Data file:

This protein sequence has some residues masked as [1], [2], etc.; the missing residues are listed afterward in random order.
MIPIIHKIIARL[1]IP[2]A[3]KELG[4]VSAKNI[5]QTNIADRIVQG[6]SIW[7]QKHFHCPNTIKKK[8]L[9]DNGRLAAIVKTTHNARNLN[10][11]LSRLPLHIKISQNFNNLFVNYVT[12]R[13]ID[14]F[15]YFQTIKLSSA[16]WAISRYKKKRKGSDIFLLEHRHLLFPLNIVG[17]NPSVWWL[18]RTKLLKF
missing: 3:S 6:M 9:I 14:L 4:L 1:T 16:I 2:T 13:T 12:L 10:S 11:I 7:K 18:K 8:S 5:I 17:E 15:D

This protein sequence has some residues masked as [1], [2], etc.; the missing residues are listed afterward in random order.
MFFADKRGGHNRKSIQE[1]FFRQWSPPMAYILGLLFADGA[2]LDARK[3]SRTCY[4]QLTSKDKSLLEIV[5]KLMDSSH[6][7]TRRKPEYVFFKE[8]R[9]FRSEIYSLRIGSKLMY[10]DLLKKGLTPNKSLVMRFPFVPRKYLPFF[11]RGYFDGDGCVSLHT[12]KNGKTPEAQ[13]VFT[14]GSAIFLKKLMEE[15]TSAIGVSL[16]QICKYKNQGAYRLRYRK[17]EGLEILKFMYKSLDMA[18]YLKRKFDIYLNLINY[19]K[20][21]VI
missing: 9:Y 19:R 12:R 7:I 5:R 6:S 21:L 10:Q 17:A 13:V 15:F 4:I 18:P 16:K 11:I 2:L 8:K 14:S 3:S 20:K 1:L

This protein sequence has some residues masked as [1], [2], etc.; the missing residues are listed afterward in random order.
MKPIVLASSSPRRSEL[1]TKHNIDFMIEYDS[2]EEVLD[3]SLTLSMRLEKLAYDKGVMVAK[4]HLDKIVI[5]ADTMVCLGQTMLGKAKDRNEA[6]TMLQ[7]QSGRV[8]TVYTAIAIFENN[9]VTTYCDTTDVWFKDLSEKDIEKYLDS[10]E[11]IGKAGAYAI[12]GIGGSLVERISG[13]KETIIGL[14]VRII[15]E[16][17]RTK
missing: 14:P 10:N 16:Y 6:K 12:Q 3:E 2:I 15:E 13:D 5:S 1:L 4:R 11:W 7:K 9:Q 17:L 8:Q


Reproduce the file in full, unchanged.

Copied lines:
This protein sequence has some residues masked as [1], [2], etc.; the missing residues are listed afterward in random order.
MIPIIHKIIARL[1]IP[2]A[3]KELG[4]VSAKNI[5]QTNIADRIVQG[6]SIW[7]QKHFHCPNTIKKK[8]L[9]DNGRLAAIVKTTHNARNLN[10][11]LSRLPLHIKISQNFNNLFVNYVT[12]R[13]ID[14]F[15]YFQTIKLSSA[16]WAISRYKKKRKGSDIFLLEHRHLLFPLNIVG[17]NPSVWWL[18]RTKLLKF
missing: 3:S 6:M 9:I 14:L 4:L 1:T 16:I 2:T 13:T 12:L 10:S 11:I 7:K 18:K 8:S 5:I 17:E 15:D

This protein sequence has some residues masked as [1], [2], etc.; the missing residues are listed afterward in random order.
MFFADKRGGHNRKSIQE[1]FFRQWSPPMAYILGLLFADGA[2]LDARK[3]SRTCY[4]QLTSKDKSLLEIV[5]KLMDSSH[6][7]TRRKPEYVFFKE[8]R[9]FRSEIYSLRIGSKLMY[10]DLLKKGLTPNKSLVMRFPFVPRKYLPFF[11]RGYFDGDGCVSLHT[12]KNGKTPEAQ[13]VFT[14]GSAIFLKKLMEE[15]TSAIGVSL[16]QICKYKNQGAYRLRYRK[17]EGLEILKFMYKSLDMA[18]YLKRKFDIYLNLINY[19]K[20][21]VI
missing: 9:Y 19:R 12:R 7:I 5:R 6:S 21:L 10:Q 17:A 13:V 15:F 4:I 18:P 16:K 11:I 2:L 8:K 14:S 3:S 20:K 1:L

This protein sequence has some residues masked as [1], [2], etc.; the missing residues are listed afterward in random order.
MKPIVLASSSPRRSEL[1]TKHNIDFMIEYDS[2]EEVLD[3]SLTLSMRLEKLAYDKGVMVAK[4]HLDKIVI[5]ADTMVCLGQTMLGKAKDRNEA[6]TMLQ[7]QSGRV[8]TVYTAIAIFENN[9]VTTYCDTTDVWFKDLSEKDIEKYLDS[10]E[11]IGKAGAYAI[12]GIGGSLVERISG[13]KETIIGL[14]VRII[15]E[16][17]RTK
missing: 14:P 10:N 16:Y 6:K 12:Q 3:E 2:I 15:E 13:D 5:S 1:L 4:R 11:W 7:K 9:Q 17:L 8:Q